epithelial surface of the crypt is presented
in figure 2, and one tangent to the surface
in figure 3 . Cilia bearing cells are seen surrounded by epithelial cells and they appear
to be arranged in a double row. The extent
A
Fig. 1 Schematic drawing of a circumvallate papilla. L, lingual surface; E, epithelium; B, taste
buds; P, taste pores; C, cilia; D, duct of von Ebner’s gland, G ; L. P. lamina propria containing nerves,
N. Blood vessels, lymphatics, unmyelinated nerve fibers not related to the taste buds and the collagenous stroma are not shown for purposes of ciarity.
CILIA OF THE CIRCUMVALLATE PAPILLA
177
Fig. 2 A section nearly perpendicular to the epithelial surface showing two cilia-bearing cells. C,
cilia; K, kinetosomes; MV, microvilli; M, mitochondria. x 6,500.
tion which i s reminiscent of satellite structures frequently seen around centrioles
(Fawcett, '66). In addition, near the cell
membrane the kinetcisomes demonstrate
transitional fibers which appear as nine
radiating spokes and which presumably attach to the inner surface of the cell.
A number of microtubules are also seen
in figure 4 apparently coursing from the
kinetosome to a n unknown region deeper
within the cytoplasm. As may be seen in
figure 6 one or possibly more microtubules
appear to arise from or attach to the lateral
satellite.
In several sections we have observed
large rootlet structures deep in the cytoplasm of cilia-bearing cells. Such a rootlet
is seen near the nucleus in figure 7.
178
C. F. T. M A T T E R N , W. A. D A N I E L AND R. I. HENKIN
Fig. 3 A section nearly tangent to the epithelial surface of cilia-bearing cells. Legends a s in figure 2. >: 7,000.
In other cilia-bearing cells both microtubules and fine fibrils are interspersed with
mitochondria and in some instances the
fine fibrils are closely applied to mitochondria.
DISCUSSION
To our knowledge this is the first demonstration of the presence of locomotor cilia
on the tongue of vertebrates. In the human
circumvallate papilla these cilia-bearing
Fig. 4 Higher magnification of a section similar to figure 2. C, cilia; MV, microvilli; K, kinetosomes; R, rootlets; S, satellite-like, lateral projection; MT, microtubules; M. mitochondria. x 26,200.
Fig. 5 Higher magnification of a portion of figure 3. In addition to numerous cilia, microvilli,
and kinetosomes, in cross section, satellite-like lateral projections ( S ) and superficial transitional
fibers ( T ) are apparent. x 15,000.
180
C . F. T. MATTERN, W . A. DANIEL AND R. I. HENKIN
Fig. 6 Three views of kinetosomes ( K ) and lateral satellites ( S ) with attached microtubules (arrows), left x 26,100, center and right X 46,500.
Fig. 7 Kinetosomal rootlets (R) deep in the cytoplasm are seen near the nucleus ( N ) of a ciliabearing cell. x 28,000.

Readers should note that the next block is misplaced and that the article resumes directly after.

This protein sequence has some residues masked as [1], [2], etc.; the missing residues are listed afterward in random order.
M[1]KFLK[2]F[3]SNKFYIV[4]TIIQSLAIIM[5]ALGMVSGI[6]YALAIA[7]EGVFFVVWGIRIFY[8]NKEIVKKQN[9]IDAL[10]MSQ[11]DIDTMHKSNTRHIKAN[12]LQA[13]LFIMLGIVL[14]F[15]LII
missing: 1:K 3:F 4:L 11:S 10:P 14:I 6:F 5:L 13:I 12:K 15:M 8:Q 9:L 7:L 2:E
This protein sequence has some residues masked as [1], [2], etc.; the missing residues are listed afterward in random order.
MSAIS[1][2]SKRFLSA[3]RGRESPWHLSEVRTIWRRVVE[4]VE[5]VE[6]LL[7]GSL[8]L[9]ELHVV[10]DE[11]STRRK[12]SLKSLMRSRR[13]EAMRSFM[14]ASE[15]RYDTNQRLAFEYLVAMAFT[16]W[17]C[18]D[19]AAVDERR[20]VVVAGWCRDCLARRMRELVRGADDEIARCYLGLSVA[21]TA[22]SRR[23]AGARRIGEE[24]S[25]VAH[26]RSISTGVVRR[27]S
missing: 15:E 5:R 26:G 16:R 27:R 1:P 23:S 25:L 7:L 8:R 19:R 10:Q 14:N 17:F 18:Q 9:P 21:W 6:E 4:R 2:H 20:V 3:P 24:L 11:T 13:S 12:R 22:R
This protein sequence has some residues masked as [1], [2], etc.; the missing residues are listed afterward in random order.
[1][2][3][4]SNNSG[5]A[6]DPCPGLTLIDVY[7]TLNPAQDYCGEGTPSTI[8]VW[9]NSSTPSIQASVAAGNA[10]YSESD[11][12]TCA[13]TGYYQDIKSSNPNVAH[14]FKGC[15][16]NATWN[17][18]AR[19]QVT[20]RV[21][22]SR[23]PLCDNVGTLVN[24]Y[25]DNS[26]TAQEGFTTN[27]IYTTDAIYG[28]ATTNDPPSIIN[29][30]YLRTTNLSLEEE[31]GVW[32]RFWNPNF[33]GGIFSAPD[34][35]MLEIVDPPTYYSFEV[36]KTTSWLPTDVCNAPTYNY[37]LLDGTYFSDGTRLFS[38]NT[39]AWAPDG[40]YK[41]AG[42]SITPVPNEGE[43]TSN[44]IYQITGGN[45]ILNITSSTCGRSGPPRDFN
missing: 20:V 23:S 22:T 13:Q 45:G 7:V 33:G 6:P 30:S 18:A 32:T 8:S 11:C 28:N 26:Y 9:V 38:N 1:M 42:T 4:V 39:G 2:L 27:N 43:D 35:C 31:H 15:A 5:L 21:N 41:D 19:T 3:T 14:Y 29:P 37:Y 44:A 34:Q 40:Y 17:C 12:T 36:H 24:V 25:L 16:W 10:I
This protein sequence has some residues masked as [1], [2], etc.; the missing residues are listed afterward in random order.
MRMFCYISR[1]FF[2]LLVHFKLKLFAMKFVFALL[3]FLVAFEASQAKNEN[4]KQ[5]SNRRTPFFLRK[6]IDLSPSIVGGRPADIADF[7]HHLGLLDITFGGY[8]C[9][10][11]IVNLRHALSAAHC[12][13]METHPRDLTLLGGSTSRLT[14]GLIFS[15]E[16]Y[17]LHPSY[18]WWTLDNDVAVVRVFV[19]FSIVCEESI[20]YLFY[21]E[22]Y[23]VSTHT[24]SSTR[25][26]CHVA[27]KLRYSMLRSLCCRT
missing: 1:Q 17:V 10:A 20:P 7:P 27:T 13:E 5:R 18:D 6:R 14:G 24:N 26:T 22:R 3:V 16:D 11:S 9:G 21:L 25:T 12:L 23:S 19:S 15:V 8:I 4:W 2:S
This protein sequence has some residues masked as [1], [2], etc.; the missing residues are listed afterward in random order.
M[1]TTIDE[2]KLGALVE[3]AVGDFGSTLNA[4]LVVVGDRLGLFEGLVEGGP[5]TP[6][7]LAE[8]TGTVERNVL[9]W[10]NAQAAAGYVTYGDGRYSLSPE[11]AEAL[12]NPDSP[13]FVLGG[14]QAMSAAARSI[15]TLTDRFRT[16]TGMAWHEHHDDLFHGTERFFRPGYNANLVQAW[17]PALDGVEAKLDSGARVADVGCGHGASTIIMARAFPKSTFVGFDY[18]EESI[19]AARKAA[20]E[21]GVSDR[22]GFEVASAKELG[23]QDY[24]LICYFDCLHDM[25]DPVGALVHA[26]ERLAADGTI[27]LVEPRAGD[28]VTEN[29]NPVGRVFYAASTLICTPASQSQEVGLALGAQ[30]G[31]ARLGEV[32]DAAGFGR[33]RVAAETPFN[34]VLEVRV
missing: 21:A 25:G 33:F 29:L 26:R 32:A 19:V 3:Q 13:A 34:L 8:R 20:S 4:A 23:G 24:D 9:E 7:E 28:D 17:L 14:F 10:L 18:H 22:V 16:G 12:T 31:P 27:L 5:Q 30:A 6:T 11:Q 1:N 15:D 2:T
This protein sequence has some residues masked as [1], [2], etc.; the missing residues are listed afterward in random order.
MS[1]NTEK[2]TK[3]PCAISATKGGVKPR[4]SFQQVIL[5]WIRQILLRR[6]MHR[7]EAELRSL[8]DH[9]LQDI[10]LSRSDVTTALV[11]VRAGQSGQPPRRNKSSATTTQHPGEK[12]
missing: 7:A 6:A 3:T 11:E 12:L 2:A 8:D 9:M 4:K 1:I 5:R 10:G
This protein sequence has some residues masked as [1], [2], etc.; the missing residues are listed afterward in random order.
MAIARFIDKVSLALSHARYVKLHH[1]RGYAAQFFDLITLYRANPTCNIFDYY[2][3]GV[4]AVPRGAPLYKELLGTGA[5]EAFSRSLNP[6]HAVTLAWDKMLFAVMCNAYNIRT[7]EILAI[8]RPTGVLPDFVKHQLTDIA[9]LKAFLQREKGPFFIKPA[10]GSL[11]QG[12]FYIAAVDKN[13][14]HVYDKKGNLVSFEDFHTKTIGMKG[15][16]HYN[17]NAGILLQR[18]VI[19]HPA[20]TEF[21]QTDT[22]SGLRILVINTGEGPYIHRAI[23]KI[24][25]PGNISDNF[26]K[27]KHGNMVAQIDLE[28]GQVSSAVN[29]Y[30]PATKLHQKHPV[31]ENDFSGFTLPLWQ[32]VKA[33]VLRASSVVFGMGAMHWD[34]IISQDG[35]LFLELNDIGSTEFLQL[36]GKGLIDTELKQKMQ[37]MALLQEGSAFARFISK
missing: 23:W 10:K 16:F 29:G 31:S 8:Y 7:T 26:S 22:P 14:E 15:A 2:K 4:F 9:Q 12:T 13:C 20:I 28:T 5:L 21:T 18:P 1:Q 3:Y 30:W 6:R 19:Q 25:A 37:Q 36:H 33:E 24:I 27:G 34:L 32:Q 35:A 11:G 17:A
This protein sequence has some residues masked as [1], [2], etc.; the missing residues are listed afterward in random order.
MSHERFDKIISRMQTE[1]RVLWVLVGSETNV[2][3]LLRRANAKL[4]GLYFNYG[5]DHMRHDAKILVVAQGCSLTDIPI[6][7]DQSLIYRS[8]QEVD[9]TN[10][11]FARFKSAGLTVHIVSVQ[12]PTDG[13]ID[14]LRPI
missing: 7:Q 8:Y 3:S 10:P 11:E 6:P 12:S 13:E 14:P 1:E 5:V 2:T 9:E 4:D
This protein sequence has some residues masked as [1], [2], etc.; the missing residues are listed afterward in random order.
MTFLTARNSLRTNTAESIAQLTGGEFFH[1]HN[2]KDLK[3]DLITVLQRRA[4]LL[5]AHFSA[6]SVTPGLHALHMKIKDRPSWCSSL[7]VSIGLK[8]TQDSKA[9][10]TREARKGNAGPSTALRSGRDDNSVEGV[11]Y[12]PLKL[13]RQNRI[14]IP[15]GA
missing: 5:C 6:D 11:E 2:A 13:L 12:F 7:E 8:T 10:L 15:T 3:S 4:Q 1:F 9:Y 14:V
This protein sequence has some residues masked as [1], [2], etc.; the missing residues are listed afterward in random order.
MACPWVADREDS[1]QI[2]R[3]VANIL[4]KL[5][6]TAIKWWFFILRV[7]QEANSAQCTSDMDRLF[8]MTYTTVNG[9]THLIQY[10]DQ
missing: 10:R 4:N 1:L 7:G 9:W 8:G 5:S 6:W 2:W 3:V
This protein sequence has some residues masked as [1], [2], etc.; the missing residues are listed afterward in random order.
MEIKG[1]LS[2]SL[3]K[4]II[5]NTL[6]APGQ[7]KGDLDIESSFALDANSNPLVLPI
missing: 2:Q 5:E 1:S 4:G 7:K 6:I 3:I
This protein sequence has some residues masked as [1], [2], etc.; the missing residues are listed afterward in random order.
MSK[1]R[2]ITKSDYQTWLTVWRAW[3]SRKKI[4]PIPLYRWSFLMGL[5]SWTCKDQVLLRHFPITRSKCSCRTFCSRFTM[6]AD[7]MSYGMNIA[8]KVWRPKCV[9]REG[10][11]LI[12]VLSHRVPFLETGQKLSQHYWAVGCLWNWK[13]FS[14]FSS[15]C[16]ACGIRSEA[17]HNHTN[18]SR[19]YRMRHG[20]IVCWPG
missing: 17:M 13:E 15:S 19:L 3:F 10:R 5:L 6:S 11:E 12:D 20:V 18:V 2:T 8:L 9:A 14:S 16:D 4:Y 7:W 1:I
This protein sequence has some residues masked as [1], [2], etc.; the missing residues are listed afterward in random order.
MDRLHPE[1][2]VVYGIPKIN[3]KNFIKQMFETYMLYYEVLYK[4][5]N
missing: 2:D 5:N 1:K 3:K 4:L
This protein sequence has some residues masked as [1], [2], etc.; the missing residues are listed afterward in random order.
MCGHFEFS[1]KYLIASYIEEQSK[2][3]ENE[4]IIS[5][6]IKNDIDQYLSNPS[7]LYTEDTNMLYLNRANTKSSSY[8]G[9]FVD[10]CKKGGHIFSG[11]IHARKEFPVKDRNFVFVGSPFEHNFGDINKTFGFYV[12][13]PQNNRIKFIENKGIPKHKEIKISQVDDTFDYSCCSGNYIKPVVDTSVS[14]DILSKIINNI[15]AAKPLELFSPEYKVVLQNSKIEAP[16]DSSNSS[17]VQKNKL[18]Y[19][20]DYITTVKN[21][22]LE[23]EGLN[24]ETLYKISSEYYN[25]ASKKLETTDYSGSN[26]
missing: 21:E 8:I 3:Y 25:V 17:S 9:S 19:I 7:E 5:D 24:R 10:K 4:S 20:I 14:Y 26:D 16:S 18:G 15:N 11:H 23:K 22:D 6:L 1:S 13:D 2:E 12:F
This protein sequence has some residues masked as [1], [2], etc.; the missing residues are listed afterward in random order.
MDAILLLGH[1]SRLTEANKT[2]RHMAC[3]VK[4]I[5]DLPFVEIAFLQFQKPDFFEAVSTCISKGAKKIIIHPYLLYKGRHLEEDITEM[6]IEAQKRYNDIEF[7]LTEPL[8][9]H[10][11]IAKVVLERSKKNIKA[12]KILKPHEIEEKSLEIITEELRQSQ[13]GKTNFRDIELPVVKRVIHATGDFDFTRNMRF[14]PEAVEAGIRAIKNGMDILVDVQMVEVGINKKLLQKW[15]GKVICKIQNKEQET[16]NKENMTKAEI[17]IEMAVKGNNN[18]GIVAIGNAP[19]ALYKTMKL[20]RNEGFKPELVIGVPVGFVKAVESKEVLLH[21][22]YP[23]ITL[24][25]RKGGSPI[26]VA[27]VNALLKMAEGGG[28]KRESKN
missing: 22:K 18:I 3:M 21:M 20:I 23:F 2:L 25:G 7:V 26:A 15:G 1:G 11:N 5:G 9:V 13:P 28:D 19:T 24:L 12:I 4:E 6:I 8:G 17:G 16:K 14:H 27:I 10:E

CILIA OF THE CIRCUMVALLATE PAPILLA
cells probably serve one or more of three
functions : ( 1) removal of detritus and general cleansing of the crypt of the papilla;
(2) assistance in the process of taste by
circulation of tastants; and (3) circulation
of the serous secretion of von Ebner's
gland and other oral fluids which bathe
the pores of these taste buds. Taste buds
must be continually bathed in order for
normal taste acuity to be maintained. This
suggests an important relationship between
cilia-bearing cells and oral secretions. This
is supported by observations made in patients with Sjoegren's syndrome (rheumatoid arthritis with xerostomia and xerophthalmia) which indicate both a decreased
taste acuity and absence of oral fluids
(Henkin unpublished observations).
As yet it is not possible to deduce the
specifk function of the complex structures
associated with the kinetosomes. These include the periodic rootlets, the lateral,
satellite-like projections with attached microtubules passing into the mitochondriarich cytoplasm, and the fine filaments seen
in proximity to the mitochondria. Similar
periodic rootlets are commonly associated
with kinetosomes throughout the animal
kingdom and microtubules are often associated with centrioles and kinetosomes,
181
either directly or through satellites. The
presence of mitochondria in proximity to
these complexes suggests a role in supplying ATP as the energy source of cilia and
flagella (Sleigh, '62).
In a wide variety of systems these various structures have been implicated in a
number of roles: support, coordination of
cilia, ciliary bending, contraction or flexion
and other specialized functions. However
their speciflc structural-functional relationships are not completely understood
(Sleigh, '62).
LITERATURE CITED
Bloom, W., and D. W. Fawcett 1968 A textbook
of histology. W. B. Saunders Co., Ninth edition,
Philadelphia.
Fawcett, D. W. 1966 An atlas of fine structure.
W. B. Saunders Co., Philadelphia.
Henkin, R. I., and R. L. Christiansen 1967
Taste localization on the tongue, palate and
pharynx of normal man. J. Appl. Physiol.. 22:
316.
Henkin, R. I., J. R. Gill, Jr., and F. C. Bartter
1963 Studies in taste thresholds in normal
man and in patients with adrenal cortical insufficiency: The role of adrenal cortical steroids
and of serum sodium concentration. J. Clin.
Invest., 42: 727.
Sleigh, M. A. 1962 The biology of cilia and
flagella. Permagon Press Ltd., Oxford.